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Burgers 101 with Chef Andy

By Andy Mueller

GREEN BAY – Being a professional chef requires one characteristic above all others – being passionate about food.

If there’s one food I’m more passionate about than others, it’s burgers.

As comfortable on a fine dining steakhouse menu in New York as it is on a truck stop menu in Northeast Wisconsin, the hamburger will always have a home.

With the summer still in full swing, opportunities await right outside your back door to create the juiciest, best tasting burgers you’ve ever had.

With a few simple tips and an eye for quality, you will learn to be a Burger Meister in no time.

Simply grilling or frying a ground beef patty, placing it on a bun and dousing it with condiments can be considered a hamburger, but taking it to a level of memorable requires more effort.

But in this case, the end definitely justifies the means.

Four factors can influence the outcome, and each one is as important as the other.

First we consider the grind.

If you have a meat grinder, you’re a step ahead, and if you’re on a mission to create the juiciest, most flavorful burger ever, it’s an investment that will pay off in the long run.

Use the medium blade and grind it twice. If you don’t grind it enough, your burger will be tough.

If you grind it too fine, it’s meatloaf time.

The second factor is the blend.

You don’t have to have six different kinds of meat to get the best burger.

It is, however, quite fun to experiment with different cuts and the unique flavor, texture and finish each cut offers.

I’ve found the best blend to be 50 percent chuck or round roast for that beefy flavor, 25 percent beef brisket for great texture and 25 percent beef short rib for that rich, buttery flavor.

The third factor in building a better burger is the ratio of lean to fat.

There is nothing I walk by faster in the grocery store than the 95 percent lean to 5 percent fat or even a 90/10 blend.

Fat is flavor – I would never pick out a ribeye with no marbling, and the same goes with a burger.

Ideally, I’m looking at 70 percent lean to 30 percent fat.

You may think this is a bit much, but the difference in the aforementioned ratios are the difference between having to use one napkin or six.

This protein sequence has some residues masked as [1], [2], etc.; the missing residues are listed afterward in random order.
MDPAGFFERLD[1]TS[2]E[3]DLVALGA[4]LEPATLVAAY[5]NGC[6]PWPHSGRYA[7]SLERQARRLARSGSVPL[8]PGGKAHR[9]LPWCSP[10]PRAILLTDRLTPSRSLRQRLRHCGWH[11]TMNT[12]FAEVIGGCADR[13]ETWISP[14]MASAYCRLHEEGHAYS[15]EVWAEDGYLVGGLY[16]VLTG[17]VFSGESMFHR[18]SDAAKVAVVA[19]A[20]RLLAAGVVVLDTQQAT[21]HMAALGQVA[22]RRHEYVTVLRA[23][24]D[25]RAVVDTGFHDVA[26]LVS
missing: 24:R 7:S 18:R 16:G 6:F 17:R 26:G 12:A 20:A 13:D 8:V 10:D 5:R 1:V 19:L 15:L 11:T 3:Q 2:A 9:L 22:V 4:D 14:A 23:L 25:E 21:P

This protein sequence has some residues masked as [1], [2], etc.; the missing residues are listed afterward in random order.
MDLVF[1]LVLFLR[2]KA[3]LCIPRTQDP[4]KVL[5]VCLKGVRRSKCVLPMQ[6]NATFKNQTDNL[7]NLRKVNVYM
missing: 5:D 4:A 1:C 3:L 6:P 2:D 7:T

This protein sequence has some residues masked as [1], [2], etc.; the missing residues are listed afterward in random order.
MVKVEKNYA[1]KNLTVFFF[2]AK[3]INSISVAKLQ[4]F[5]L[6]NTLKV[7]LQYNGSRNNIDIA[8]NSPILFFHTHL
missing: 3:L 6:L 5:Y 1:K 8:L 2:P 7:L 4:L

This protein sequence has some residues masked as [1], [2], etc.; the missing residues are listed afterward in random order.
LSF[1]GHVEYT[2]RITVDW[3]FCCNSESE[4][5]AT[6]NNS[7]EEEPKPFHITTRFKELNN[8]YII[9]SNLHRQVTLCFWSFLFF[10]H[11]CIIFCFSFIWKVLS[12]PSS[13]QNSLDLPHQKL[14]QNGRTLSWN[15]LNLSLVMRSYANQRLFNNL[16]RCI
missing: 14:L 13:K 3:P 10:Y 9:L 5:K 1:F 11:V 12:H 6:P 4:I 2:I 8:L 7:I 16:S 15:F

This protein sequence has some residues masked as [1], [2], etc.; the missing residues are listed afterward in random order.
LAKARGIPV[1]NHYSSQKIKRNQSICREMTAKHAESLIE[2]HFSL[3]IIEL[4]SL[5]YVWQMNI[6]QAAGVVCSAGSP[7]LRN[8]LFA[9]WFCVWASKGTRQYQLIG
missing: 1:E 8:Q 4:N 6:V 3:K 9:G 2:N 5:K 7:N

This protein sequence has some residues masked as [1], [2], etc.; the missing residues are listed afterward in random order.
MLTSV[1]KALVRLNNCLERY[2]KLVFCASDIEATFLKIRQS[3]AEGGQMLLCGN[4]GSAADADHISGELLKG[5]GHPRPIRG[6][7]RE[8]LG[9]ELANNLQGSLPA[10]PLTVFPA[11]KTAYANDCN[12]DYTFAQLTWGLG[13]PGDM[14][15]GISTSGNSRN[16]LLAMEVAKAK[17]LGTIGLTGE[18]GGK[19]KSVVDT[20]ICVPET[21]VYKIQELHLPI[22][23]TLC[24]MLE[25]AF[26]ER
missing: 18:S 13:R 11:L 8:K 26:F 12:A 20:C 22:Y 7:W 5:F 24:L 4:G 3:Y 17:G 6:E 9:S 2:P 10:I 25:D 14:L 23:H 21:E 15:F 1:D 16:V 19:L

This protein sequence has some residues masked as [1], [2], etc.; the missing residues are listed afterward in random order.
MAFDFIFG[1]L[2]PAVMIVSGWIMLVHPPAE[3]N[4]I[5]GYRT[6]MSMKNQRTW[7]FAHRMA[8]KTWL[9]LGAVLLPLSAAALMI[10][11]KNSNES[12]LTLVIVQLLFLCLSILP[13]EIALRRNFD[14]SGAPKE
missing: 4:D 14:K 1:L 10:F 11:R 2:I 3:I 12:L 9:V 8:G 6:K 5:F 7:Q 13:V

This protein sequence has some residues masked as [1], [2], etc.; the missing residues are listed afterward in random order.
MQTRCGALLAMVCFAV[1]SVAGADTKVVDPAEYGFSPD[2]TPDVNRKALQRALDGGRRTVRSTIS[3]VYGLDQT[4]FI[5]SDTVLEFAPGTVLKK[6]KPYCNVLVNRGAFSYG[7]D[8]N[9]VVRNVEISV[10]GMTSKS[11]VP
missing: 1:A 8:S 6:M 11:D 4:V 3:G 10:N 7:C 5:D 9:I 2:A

I want sweet chin music that makes my skin shine in the sunlight.

If you put out a platter full of 70/30 burgers for your friends or family, it’s like throwing a cupcake into the middle of a Jenny Craig meeting.

The heat is the final major factor in the better burger process.

Some swear by the grill and some prefer to sear the meat in a cast iron pan. I say do both.

Strictly grilling can dry out the meat as the juice will drip down and create unnecessary flare ups that don’t help the cause. Cast iron searing retains juices better, but you don’t get that smokey nuance only coals or hardwoods can achieve.

Cast iron can take almost any and all types of heat, including being placed on the grill. You get the cast iron sear over direct heat, then move to indirect heat while still in the pan off the coals and cover to finish cooking.

Buns are a little more personal, as they so often are.

Soft, hard, chewy, crusty – this is where your personality comes out – I find the simple semmel roll works best as it doesn’t get gummy from excess juice and it has just enough chew to compliment the meat.

The hamburger is like a canvas to an artist – go ahead, get creative and paint your masterpiece.

Bleu Cheese Aioli Topping for Burgers

This homemade mayo is the perfect topping for your hamburger or steak.

Grill sear your burger in a cast iron skillet on the grill.

Start with direct heat to sear the burger on both sides then move the pan to indirect heat, cover and finish cooking.

Top with bacon, fresh lettuce, sliced tomatoes, pickles and this Blue cheese aioli – serve on toasted semmel roll.
In a food processor, add:

1 whole egg

1 egg yolk

1 tsp. Dijon mustard

The juice of 1/2 lemon

Salt and pepper to taste

A few dashes of Tabasco

1 tsp fresh garlic

With the motor running, slowly drizzle in canola or avocado oil until mixture starts to thicken like a mayonnaise (approx. 2 cups). Transfer to a mixing bowl then add 1/2 cup bleu cheese crumbles, mix to combine – adjust seasonings to taste.

And enjoy.

Chef Andy Mueller is Owner Chef of Galley 57 Supper Club in Bellevue – galley57.com.

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